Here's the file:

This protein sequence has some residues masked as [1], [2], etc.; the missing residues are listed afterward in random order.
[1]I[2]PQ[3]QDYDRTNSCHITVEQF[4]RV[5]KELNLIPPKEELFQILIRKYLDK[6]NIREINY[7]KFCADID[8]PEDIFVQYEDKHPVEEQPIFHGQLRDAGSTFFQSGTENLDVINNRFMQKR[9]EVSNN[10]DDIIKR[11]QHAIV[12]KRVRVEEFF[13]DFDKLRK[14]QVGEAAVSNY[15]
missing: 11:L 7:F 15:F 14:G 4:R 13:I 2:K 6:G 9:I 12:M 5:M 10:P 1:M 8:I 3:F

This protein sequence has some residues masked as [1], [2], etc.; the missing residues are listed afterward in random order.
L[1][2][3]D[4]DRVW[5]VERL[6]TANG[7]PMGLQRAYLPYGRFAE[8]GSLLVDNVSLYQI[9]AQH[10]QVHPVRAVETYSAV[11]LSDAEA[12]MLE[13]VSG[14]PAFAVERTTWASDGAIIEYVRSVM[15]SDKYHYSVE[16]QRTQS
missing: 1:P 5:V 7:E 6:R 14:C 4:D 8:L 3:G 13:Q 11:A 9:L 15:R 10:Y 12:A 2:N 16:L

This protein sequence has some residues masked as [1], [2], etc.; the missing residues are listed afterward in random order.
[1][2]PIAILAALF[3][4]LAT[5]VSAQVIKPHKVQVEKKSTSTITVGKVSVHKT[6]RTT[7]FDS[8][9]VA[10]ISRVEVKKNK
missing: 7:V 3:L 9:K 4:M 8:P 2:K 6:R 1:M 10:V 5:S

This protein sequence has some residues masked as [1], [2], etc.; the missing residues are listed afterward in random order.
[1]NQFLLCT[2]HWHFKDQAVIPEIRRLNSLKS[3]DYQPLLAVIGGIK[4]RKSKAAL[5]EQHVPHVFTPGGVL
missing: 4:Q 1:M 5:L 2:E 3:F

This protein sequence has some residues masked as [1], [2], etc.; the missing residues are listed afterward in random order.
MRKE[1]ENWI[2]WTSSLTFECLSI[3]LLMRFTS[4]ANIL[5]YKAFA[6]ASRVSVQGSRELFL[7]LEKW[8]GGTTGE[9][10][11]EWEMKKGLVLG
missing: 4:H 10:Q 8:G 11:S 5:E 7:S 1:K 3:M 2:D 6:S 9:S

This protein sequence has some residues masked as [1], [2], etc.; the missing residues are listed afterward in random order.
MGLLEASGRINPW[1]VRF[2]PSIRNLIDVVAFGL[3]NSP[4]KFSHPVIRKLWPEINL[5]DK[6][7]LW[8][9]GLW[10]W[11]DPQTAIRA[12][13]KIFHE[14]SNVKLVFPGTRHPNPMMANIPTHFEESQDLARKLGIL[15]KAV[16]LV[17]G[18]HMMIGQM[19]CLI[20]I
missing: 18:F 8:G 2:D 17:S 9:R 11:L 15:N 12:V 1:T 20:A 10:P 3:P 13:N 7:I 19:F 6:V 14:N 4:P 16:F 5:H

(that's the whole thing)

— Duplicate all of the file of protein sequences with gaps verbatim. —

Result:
This protein sequence has some residues masked as [1], [2], etc.; the missing residues are listed afterward in random order.
[1]I[2]PQ[3]QDYDRTNSCHITVEQF[4]RV[5]KELNLIPPKEELFQILIRKYLDK[6]NIREINY[7]KFCADID[8]PEDIFVQYEDKHPVEEQPIFHGQLRDAGSTFFQSGTENLDVINNRFMQKR[9]EVSNN[10]DDIIKR[11]QHAIV[12]KRVRVEEFF[13]DFDKLRK[14]QVGEAAVSNY[15]
missing: 11:L 7:F 15:F 14:G 4:R 13:I 2:K 6:G 9:I 12:M 5:M 10:P 1:M 8:I 3:F

This protein sequence has some residues masked as [1], [2], etc.; the missing residues are listed afterward in random order.
L[1][2][3]D[4]DRVW[5]VERL[6]TANG[7]PMGLQRAYLPYGRFAE[8]GSLLVDNVSLYQI[9]AQH[10]QVHPVRAVETYSAV[11]LSDAEA[12]MLE[13]VSG[14]PAFAVERTTWASDGAIIEYVRSVM[15]SDKYHYSVE[16]QRTQS
missing: 1:P 5:V 7:E 6:R 14:C 4:D 8:L 3:G 13:Q 11:A 9:L 15:R 10:Y 12:A 2:N 16:L

This protein sequence has some residues masked as [1], [2], etc.; the missing residues are listed afterward in random order.
[1][2]PIAILAALF[3][4]LAT[5]VSAQVIKPHKVQVEKKSTSTITVGKVSVHKT[6]RTT[7]FDS[8][9]VA[10]ISRVEVKKNK
missing: 7:V 3:L 9:K 4:M 8:P 2:K 6:R 1:M 10:V 5:S

This protein sequence has some residues masked as [1], [2], etc.; the missing residues are listed afterward in random order.
[1]NQFLLCT[2]HWHFKDQAVIPEIRRLNSLKS[3]DYQPLLAVIGGIK[4]RKSKAAL[5]EQHVPHVFTPGGVL
missing: 4:Q 1:M 5:L 2:E 3:F

This protein sequence has some residues masked as [1], [2], etc.; the missing residues are listed afterward in random order.
MRKE[1]ENWI[2]WTSSLTFECLSI[3]LLMRFTS[4]ANIL[5]YKAFA[6]ASRVSVQGSRELFL[7]LEKW[8]GGTTGE[9][10][11]EWEMKKGLVLG
missing: 4:H 10:Q 8:G 11:S 5:E 7:S 1:K 3:M 2:D 6:S 9:S

This protein sequence has some residues masked as [1], [2], etc.; the missing residues are listed afterward in random order.
MGLLEASGRINPW[1]VRF[2]PSIRNLIDVVAFGL[3]NSP[4]KFSHPVIRKLWPEINL[5]DK[6][7]LW[8][9]GLW[10]W[11]DPQTAIRA[12][13]KIFHE[14]SNVKLVFPGTRHPNPMMANIPTHFEESQDLARKLGIL[15]KAV[16]LV[17]G[18]HMMIGQM[19]CLI[20]I
missing: 18:F 8:G 2:D 17:S 9:R 11:L 15:N 12:V 1:T 20:A 10:P 3:P 13:N 7:I 19:F 6:V 14:N 4:P 16:F 5:H